Russian tourist, Dmitriy Melnikov, said he came to Dubai because his choices were otherwise limited, with many destinations in partial or full lockdown.

“I am not scared,” the 30-year-old told AFP. “If you look at people here, everyone has a mask, and I think it’s cool.”

But the downside to becoming one of the world’s most open destinations has been a sharp rise in coronavirus cases.

Daily detected cases hover in the mid-3,000s across the United Arab Emirates, which has a population of under 10 million, with 745 deaths from Covid-19 since the pandemic began.

“There are significant risks in Dubai remaining so open,” said Scott Livermore, chief economist at Oxford Economics Middle East.

“A renewed outbreak of Covid-19 would set the recovery back quite some way.”


– ‘Willing to take the risk’ –

With a negative PCR test in their home countries — and possibly another upon arrival, depending on the place of departure — tourists can freely enter Dubai, where winter temperatures average a pleasant 25 degrees Celsius (77 degrees Fahrenheit).

The neighbouring emirate of Abu Dhabi, which with large oil reserves is less dependent on tourism, has taken a much more conservative approach, generally requiring quarantine on arrival.

In the Al Fahidi historical neighbourhood in Dubai, mask-clad tourists walk through alleyways, taking pictures of the recreation of life a century ago.

Hand sanitisers and floor stickers warning people to maintain their distance are everywhere, while most restaurants have replaced their menus with digital QR barcodes, that can be displayed on a smartphone.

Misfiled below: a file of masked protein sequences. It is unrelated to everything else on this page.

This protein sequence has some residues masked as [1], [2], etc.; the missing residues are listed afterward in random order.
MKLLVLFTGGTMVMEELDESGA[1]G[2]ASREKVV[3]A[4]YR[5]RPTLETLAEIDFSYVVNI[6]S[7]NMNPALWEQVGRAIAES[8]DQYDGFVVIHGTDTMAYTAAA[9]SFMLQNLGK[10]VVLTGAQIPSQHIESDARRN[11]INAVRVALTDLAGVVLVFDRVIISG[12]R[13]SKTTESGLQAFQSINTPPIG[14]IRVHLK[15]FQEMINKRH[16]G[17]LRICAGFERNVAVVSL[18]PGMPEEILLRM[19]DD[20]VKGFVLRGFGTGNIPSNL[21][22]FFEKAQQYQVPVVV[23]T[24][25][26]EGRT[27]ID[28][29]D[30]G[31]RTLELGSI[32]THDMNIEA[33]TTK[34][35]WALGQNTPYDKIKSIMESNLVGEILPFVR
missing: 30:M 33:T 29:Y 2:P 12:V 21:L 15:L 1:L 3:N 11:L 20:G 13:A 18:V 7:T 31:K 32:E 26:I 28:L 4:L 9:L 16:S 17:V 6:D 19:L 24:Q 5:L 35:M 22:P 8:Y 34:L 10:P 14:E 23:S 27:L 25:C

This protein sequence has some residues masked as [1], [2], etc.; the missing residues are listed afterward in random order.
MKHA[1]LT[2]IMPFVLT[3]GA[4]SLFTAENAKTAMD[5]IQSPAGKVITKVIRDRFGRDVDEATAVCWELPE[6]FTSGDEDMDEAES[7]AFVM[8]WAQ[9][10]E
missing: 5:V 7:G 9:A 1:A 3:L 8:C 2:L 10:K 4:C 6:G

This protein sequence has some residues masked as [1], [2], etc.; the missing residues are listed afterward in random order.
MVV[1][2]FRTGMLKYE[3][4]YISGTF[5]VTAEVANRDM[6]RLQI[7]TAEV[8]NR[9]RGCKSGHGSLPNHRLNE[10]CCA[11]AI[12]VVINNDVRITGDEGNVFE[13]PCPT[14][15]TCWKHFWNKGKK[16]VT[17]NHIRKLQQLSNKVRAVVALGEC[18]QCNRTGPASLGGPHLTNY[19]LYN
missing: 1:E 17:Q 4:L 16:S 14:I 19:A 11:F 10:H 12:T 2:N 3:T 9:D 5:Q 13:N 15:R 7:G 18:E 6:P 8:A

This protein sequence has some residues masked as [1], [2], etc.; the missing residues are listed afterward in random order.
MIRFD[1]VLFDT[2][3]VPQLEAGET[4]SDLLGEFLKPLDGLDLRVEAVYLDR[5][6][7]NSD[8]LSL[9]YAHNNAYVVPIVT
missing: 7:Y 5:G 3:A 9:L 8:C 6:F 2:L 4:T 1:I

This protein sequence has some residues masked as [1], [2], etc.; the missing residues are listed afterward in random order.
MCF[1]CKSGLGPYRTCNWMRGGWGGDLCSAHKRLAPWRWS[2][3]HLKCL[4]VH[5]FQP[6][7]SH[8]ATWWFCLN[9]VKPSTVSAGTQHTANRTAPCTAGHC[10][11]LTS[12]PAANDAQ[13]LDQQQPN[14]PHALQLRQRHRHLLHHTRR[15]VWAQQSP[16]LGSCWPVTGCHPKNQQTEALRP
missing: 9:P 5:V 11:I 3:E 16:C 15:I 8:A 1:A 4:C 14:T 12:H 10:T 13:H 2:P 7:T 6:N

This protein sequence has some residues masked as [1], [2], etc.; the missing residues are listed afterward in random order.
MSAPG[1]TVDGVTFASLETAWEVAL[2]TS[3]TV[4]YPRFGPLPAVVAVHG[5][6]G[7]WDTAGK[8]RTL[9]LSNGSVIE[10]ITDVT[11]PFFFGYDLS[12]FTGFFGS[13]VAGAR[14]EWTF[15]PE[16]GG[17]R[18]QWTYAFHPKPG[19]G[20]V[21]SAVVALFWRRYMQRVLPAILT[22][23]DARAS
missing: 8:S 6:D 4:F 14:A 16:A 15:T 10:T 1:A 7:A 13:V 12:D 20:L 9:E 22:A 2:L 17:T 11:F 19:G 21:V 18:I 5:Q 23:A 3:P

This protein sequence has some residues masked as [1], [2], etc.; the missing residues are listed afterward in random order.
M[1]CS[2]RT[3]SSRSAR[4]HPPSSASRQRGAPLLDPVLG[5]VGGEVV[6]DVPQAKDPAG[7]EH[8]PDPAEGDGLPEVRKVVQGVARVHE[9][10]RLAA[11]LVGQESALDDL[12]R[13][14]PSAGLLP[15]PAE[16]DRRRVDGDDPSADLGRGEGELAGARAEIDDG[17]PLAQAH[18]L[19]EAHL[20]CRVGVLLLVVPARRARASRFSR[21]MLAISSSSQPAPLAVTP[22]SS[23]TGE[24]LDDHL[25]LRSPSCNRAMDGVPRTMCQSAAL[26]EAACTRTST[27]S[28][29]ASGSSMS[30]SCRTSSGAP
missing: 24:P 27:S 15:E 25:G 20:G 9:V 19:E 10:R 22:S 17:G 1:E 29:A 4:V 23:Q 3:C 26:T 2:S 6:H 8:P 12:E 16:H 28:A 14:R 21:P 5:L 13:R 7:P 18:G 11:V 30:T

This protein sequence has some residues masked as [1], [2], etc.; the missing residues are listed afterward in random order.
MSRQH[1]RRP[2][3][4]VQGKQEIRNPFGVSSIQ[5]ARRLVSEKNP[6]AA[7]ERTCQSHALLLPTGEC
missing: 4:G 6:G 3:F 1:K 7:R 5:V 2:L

“Before the coronavirus, tour groups were up to 100 or 250 visitors with each tour guide, but now things are different, only 20 visitors maximum for each tour guide,” said the district’s director Nasser Juma bin Sulaiman.

Andi Pitman, from the US state of Alabama, said it was her first trip abroad since the start of the pandemic.

“We are very excited to be here and a little nervous, but happy to be out again,” she told AFP, strolling through Al-Fahidi with her husband and two children.

“None of us have had the vaccine yet, but we have small kids that need to be out and need to see the world, so we’re willing to take the risk.”

Sophia Amouch, from France, said she was not too concerned about the rise in cases in the UAE.

“Everything is run better here,” the 25-year-old told AFP, adding that she felt “safer in Dubai, where everyone abides by all the measures.”

– ‘Growth strategy’ –

Tourism has long been an economic mainstay of Dubai, which welcomed more than 16 million visitors in 2019.

Before the pandemic, the aim was to reach 20 million by 2020. The economy — the most diversified in the Gulf — was decimated by the crisis.

The government was counting on the six-month Dubai Expo 2020 global trade fair — delayed by a year and now set to open in October — to attract millions of visitors and boost the economy.

Now it is seeking to find what benefits it can from the crisis.

“Dubai seems to be positioning itself as the destination of choice for those wanting to escape lockdown conditions and have a winter break, especially given ski resorts in Europe are largely closed,” said Livermore.

“This is a growth strategy in its own right, but the more successful Dubai can be in achieving this aim, the more benefits will spill over for when Expo opens.”

Ahead of the Expo, authorities are mounting a huge vaccination campaign, which has seen 14 percent of the population inoculated.

“Travel and tourism is very important to Dubai,” Livermore said. “The sector is crucial for generating a sustainable recovery from the Covid-19 pandemic.

“It is essential the city remains open and connected, but critically keeps Covid-19 in check.”


Dubai Cuts 2021 Budget As Pandemic Impacts Economy

A picture taken on March 28, 2020 shows a deserted street in the Emirate city of Dubai amid the COVID-19 coronavirus outbreak. KARIM SAHIB / AFP